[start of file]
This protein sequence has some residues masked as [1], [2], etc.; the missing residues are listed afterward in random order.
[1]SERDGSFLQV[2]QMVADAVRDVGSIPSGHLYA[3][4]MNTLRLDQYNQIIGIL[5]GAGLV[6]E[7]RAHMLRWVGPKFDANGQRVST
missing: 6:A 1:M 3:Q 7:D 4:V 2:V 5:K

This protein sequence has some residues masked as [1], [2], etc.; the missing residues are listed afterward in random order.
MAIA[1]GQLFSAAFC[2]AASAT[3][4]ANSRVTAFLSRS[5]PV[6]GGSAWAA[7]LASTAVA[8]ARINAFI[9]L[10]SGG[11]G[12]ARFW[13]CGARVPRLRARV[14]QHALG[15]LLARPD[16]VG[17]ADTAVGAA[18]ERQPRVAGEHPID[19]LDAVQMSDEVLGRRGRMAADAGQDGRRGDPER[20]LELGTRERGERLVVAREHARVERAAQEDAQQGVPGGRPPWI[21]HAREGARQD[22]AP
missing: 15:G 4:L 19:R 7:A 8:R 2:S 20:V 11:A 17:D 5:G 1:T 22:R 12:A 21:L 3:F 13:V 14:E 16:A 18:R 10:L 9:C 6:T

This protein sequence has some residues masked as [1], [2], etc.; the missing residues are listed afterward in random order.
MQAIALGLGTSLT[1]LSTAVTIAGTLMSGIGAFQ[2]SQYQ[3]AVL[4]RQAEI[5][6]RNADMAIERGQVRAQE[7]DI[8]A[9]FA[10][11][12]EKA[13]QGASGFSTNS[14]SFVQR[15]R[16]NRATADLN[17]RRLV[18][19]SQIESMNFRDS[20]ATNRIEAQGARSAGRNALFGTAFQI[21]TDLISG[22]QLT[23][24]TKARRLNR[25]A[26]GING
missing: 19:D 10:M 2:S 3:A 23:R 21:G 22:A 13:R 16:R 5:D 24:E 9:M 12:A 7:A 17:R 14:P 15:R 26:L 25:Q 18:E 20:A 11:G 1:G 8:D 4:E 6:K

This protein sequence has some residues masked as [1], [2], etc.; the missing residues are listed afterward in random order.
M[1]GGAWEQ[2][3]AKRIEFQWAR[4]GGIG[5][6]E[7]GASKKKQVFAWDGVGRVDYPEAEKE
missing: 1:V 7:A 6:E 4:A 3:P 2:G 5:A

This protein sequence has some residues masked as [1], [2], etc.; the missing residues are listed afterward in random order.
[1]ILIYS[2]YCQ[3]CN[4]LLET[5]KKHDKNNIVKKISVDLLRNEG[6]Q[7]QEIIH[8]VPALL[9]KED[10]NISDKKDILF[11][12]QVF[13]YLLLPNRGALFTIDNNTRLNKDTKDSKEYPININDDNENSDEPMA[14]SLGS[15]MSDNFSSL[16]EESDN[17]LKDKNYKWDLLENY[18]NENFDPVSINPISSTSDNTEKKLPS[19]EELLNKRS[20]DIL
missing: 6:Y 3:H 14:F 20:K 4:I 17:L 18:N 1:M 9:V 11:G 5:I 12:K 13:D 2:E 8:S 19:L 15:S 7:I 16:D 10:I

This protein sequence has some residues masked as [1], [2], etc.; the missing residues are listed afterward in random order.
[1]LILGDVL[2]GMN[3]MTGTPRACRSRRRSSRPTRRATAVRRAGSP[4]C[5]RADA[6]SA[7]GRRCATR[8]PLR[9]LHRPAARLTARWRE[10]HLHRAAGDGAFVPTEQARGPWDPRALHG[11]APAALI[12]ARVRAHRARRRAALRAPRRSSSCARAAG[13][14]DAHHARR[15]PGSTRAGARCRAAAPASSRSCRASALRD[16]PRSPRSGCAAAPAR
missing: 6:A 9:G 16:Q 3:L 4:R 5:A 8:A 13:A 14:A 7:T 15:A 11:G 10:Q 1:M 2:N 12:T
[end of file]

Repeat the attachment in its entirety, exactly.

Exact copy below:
This protein sequence has some residues masked as [1], [2], etc.; the missing residues are listed afterward in random order.
[1]SERDGSFLQV[2]QMVADAVRDVGSIPSGHLYA[3][4]MNTLRLDQYNQIIGIL[5]GAGLV[6]E[7]RAHMLRWVGPKFDANGQRVST
missing: 6:A 1:M 3:Q 7:D 4:V 2:V 5:K

This protein sequence has some residues masked as [1], [2], etc.; the missing residues are listed afterward in random order.
MAIA[1]GQLFSAAFC[2]AASAT[3][4]ANSRVTAFLSRS[5]PV[6]GGSAWAA[7]LASTAVA[8]ARINAFI[9]L[10]SGG[11]G[12]ARFW[13]CGARVPRLRARV[14]QHALG[15]LLARPD[16]VG[17]ADTAVGAA[18]ERQPRVAGEHPID[19]LDAVQMSDEVLGRRGRMAADAGQDGRRGDPER[20]LELGTRERGERLVVAREHARVERAAQEDAQQGVPGGRPPWI[21]HAREGARQD[22]AP
missing: 15:G 4:L 19:R 7:A 8:R 2:S 20:V 11:A 17:D 5:G 1:T 22:R 12:A 21:L 3:F 13:V 14:E 16:A 18:R 10:L 9:C 6:T

This protein sequence has some residues masked as [1], [2], etc.; the missing residues are listed afterward in random order.
MQAIALGLGTSLT[1]LSTAVTIAGTLMSGIGAFQ[2]SQYQ[3]AVL[4]RQAEI[5][6]RNADMAIERGQVRAQE[7]DI[8]A[9]FA[10][11][12]EKA[13]QGASGFSTNS[14]SFVQR[15]R[16]NRATADLN[17]RRLV[18][19]SQIESMNFRDS[20]ATNRIEAQGARSAGRNALFGTAFQI[21]TDLISG[22]QLT[23][24]TKARRLNR[25]A[26]GING
missing: 19:D 10:M 2:S 3:A 23:R 21:G 22:A 13:R 16:R 5:D 24:E 9:M 12:A 7:A 17:R 14:P 15:R 26:L 25:Q 18:E 20:A 11:G 1:G 8:D 4:E 6:K

This protein sequence has some residues masked as [1], [2], etc.; the missing residues are listed afterward in random order.
M[1]GGAWEQ[2][3]AKRIEFQWAR[4]GGIG[5][6]E[7]GASKKKQVFAWDGVGRVDYPEAEKE
missing: 1:V 7:A 6:E 4:A 3:P 2:G 5:A

This protein sequence has some residues masked as [1], [2], etc.; the missing residues are listed afterward in random order.
[1]ILIYS[2]YCQ[3]CN[4]LLET[5]KKHDKNNIVKKISVDLLRNEG[6]Q[7]QEIIH[8]VPALL[9]KED[10]NISDKKDILF[11][12]QVF[13]YLLLPNRGALFTIDNNTRLNKDTKDSKEYPININDDNENSDEPMA[14]SLGS[15]MSDNFSSL[16]EESDN[17]LKDKNYKWDLLENY[18]NENFDPVSINPISSTSDNTEKKLPS[19]EELLNKRS[20]DIL
missing: 6:Y 3:H 14:F 20:K 4:I 17:L 18:N 1:M 9:V 11:G 5:I 12:K 13:D 2:E 8:S 19:L 15:S 7:I 16:D 10:I

This protein sequence has some residues masked as [1], [2], etc.; the missing residues are listed afterward in random order.
[1]LILGDVL[2]GMN[3]MTGTPRACRSRRRSSRPTRRATAVRRAGSP[4]C[5]RADA[6]SA[7]GRRCATR[8]PLR[9]LHRPAARLTARWRE[10]HLHRAAGDGAFVPTEQARGPWDPRALHG[11]APAALI[12]ARVRAHRARRRAALRAPRRSSSCARAAG[13][14]DAHHARR[15]PGSTRAGARCRAAAPASSRSCRASALRD[16]PRSPRSGCAAAPAR
missing: 6:A 9:G 16:Q 3:L 4:R 5:A 8:A 13:A 14:A 7:T 15:A 11:G 10:Q 1:M 2:N 12:T